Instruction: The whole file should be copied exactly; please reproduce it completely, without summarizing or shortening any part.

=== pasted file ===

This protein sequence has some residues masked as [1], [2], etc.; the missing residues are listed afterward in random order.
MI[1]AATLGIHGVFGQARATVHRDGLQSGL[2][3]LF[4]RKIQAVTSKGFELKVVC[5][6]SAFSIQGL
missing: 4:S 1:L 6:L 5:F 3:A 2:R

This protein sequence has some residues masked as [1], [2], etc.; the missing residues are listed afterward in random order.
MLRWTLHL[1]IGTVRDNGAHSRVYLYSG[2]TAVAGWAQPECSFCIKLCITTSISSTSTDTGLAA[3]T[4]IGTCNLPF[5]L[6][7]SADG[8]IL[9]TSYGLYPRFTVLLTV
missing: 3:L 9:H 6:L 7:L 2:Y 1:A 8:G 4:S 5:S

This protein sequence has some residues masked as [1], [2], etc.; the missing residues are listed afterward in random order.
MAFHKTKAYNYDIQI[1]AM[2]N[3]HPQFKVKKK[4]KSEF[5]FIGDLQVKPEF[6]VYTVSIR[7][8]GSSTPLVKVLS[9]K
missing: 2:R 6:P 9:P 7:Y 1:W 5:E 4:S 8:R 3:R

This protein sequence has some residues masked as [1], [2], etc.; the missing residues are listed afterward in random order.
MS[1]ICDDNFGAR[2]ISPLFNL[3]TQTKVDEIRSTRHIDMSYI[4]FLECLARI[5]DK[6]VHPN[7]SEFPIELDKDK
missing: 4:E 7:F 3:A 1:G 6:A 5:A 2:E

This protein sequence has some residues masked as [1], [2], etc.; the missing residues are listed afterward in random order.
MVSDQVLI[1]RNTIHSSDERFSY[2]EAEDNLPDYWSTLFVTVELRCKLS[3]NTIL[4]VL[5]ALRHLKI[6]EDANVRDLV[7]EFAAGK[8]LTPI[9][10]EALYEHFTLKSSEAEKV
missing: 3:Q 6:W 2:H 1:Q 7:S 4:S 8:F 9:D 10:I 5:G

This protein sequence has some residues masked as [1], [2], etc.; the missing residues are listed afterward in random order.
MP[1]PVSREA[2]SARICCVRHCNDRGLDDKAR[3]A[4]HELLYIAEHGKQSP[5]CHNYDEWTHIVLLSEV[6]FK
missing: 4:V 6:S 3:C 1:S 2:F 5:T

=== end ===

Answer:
This protein sequence has some residues masked as [1], [2], etc.; the missing residues are listed afterward in random order.
MI[1]AATLGIHGVFGQARATVHRDGLQSGL[2][3]LF[4]RKIQAVTSKGFELKVVC[5][6]SAFSIQGL
missing: 4:S 1:L 6:L 5:F 3:A 2:R

This protein sequence has some residues masked as [1], [2], etc.; the missing residues are listed afterward in random order.
MLRWTLHL[1]IGTVRDNGAHSRVYLYSG[2]TAVAGWAQPECSFCIKLCITTSISSTSTDTGLAA[3]T[4]IGTCNLPF[5]L[6][7]SADG[8]IL[9]TSYGLYPRFTVLLTV
missing: 3:L 9:H 6:L 7:L 2:Y 1:A 8:G 4:S 5:S

This protein sequence has some residues masked as [1], [2], etc.; the missing residues are listed afterward in random order.
MAFHKTKAYNYDIQI[1]AM[2]N[3]HPQFKVKKK[4]KSEF[5]FIGDLQVKPEF[6]VYTVSIR[7][8]GSSTPLVKVLS[9]K
missing: 2:R 6:P 9:P 7:Y 1:W 5:E 4:S 8:R 3:R

This protein sequence has some residues masked as [1], [2], etc.; the missing residues are listed afterward in random order.
MS[1]ICDDNFGAR[2]ISPLFNL[3]TQTKVDEIRSTRHIDMSYI[4]FLECLARI[5]DK[6]VHPN[7]SEFPIELDKDK
missing: 4:E 7:F 3:A 1:G 6:A 5:A 2:E

This protein sequence has some residues masked as [1], [2], etc.; the missing residues are listed afterward in random order.
MVSDQVLI[1]RNTIHSSDERFSY[2]EAEDNLPDYWSTLFVTVELRCKLS[3]NTIL[4]VL[5]ALRHLKI[6]EDANVRDLV[7]EFAAGK[8]LTPI[9][10]EALYEHFTLKSSEAEKV
missing: 3:Q 6:W 2:H 1:Q 7:S 4:S 8:F 9:D 10:I 5:G

This protein sequence has some residues masked as [1], [2], etc.; the missing residues are listed afterward in random order.
MP[1]PVSREA[2]SARICCVRHCNDRGLDDKAR[3]A[4]HELLYIAEHGKQSP[5]CHNYDEWTHIVLLSEV[6]FK
missing: 4:V 6:S 3:C 1:S 2:F 5:T